Packt Publishing’s Unity 3D UI Essentials by Simon Jackson is the author’s latest Unity 3D game development effort. There are quite a few options for those looking to get into game development, but Unity 3D is one of the most popular. While it’s true that the premier gaming middleware provider, Unreal has recently changed their pricing model, Unity 3D is also free, but doesn’t lay claim to any future earnings. First released in 2005, Unity 3d now boasts over 4 million registered users, and has just released Unity 5. New to the Unity game engine is a totally revamped user interface (UI) system.
Introduced in later releases of Unity 4, the new UI system is front and center in Unity 5. Simon Jackson’s Unity 3D UI Essentials does cover both versions of the Unity system. Unlike his previous book, Mastering Unity 2D Game Development, Unity 3d UI Essentials is more of a fast paced walkthrough of the new tools, than a full length practical application. That being said, the new book is only about half the length of the last one, and doesn’t require quite the same amount of C# coding knowledge. However, just because you don’t need to be a proficient coder, that doesn’t necessarily mean that the book is easy to read.
Unity 4’s original graphical user interface (GUI) was severely limited, so much so, that there are a number of Unity plug-ins available for purchase. When creating an app with Unity, it was pretty much assumed that you would need to purchase a third party plug-in to achieve an acceptable interface. That has largely changed with Unity 4.6 and 5. Unfortunately, there isn’t a lot of documentation available to master that system, and that is where this book comes in. While there are a good amount of topics covered, I did have some trouble with the overall format, and sometimes found the text more wordy than necessary.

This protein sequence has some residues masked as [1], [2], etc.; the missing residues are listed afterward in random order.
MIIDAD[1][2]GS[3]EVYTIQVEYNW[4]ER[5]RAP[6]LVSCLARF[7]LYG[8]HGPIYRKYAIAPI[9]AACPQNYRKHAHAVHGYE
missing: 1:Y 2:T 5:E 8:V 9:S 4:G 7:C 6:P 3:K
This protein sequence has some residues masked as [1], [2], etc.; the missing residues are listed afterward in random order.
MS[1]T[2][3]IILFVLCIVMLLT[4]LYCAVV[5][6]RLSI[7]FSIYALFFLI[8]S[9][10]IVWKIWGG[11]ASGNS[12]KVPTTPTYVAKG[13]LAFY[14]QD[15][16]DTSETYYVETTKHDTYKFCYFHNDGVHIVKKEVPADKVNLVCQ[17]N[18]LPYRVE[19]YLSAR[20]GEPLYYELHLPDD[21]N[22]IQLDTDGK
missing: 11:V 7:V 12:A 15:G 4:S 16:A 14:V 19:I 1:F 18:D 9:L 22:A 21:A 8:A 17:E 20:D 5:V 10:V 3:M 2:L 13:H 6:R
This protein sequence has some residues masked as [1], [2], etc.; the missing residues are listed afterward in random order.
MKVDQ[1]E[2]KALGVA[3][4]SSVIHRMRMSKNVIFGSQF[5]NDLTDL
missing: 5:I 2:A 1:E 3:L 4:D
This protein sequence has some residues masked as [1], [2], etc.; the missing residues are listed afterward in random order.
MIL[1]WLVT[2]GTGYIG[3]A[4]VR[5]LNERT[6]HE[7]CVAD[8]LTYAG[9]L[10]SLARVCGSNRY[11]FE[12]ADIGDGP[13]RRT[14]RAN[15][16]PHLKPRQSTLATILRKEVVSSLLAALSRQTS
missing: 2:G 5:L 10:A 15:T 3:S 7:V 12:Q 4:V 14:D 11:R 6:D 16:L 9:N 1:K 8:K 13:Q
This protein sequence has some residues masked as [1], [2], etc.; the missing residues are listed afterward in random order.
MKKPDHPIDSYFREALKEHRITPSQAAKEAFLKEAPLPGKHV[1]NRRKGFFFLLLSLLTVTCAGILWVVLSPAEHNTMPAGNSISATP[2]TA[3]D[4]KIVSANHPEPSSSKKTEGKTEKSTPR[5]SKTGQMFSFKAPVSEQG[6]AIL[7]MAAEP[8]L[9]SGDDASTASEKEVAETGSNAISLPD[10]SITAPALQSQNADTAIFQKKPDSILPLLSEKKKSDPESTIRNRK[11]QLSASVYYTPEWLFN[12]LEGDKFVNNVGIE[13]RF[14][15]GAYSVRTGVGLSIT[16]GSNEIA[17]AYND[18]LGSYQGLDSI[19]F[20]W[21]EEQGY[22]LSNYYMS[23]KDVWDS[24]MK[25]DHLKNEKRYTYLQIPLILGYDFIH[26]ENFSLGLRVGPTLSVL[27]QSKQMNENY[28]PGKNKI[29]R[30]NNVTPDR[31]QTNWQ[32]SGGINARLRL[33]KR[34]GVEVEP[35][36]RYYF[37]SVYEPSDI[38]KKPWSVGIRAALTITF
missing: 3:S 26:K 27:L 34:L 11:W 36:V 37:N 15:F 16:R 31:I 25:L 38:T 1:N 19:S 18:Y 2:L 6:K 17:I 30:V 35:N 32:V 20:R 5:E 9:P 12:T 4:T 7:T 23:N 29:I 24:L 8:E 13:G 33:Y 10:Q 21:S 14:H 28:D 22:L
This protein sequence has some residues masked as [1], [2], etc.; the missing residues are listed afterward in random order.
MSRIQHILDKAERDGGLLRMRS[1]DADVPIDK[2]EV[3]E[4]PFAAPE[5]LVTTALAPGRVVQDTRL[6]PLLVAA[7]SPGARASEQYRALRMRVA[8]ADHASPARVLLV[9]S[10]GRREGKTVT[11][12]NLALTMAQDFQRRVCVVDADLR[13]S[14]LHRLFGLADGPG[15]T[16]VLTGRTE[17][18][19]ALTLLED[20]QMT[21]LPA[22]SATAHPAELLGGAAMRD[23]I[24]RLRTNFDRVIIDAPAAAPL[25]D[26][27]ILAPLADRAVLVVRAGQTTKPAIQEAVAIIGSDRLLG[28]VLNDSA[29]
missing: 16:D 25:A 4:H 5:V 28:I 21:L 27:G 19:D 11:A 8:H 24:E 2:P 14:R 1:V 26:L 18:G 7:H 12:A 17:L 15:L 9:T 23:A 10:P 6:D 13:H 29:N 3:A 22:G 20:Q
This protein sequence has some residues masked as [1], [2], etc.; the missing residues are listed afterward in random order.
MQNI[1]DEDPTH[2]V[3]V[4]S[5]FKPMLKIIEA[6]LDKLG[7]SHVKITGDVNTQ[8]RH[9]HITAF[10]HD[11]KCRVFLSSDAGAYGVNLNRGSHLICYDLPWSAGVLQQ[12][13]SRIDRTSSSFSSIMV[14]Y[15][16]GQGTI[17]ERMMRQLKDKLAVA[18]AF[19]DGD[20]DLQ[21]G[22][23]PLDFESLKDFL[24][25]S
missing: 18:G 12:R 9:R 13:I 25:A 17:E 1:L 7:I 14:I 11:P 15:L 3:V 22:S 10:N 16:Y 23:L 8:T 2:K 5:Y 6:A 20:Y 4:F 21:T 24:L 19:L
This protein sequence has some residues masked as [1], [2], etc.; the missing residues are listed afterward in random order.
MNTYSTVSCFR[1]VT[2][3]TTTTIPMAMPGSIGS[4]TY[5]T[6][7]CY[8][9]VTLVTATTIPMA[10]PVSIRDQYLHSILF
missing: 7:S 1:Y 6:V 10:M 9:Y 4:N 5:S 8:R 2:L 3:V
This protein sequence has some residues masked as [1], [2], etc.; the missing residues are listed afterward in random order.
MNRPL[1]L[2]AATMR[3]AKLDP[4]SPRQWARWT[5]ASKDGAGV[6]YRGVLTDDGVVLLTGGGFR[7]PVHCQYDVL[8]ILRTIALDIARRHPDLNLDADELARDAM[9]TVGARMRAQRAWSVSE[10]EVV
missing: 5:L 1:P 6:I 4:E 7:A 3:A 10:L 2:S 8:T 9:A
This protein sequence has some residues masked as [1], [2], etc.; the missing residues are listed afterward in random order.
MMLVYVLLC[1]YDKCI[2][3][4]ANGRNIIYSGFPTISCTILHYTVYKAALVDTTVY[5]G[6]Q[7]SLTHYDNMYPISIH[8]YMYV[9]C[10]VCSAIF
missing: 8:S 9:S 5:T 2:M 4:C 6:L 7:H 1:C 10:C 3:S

The 240 pages of Unity 3D UI Essentials are broken into six chapters and an appendix. The first chapter reviews the legacy UI system and introduces the new additions. The second and third chapters tackle building layouts and controlling them. Four and Five address anchoring, scaling and utilizing the camera. Chapter Six is for those that want to dig a little deeper, by getting into the source code, which is followed by a few practical applications. While all of that sounds pretty straightforward, there is a bit a commentary, and theory in each section, which is likely to frustrate those looking for a simple manual-like format.
Unity 3D UI Essentials doesn’t require its readers to be master coders, but much of the book’s narrative is likely to talk above most beginners. That being said, this book certainly fills a void. There are a lot of new features in Unity 4.6 and beyond, and little real documentation to explain them all. While I would have preferred a more straightforward, manual-like approach or larger walkthrough format, there’s no denying this book’s utility. Whether you’re looking for an explanation of the new editor screens, or for the code snippets to control them, Unity 3D UI Essentials has you covered.
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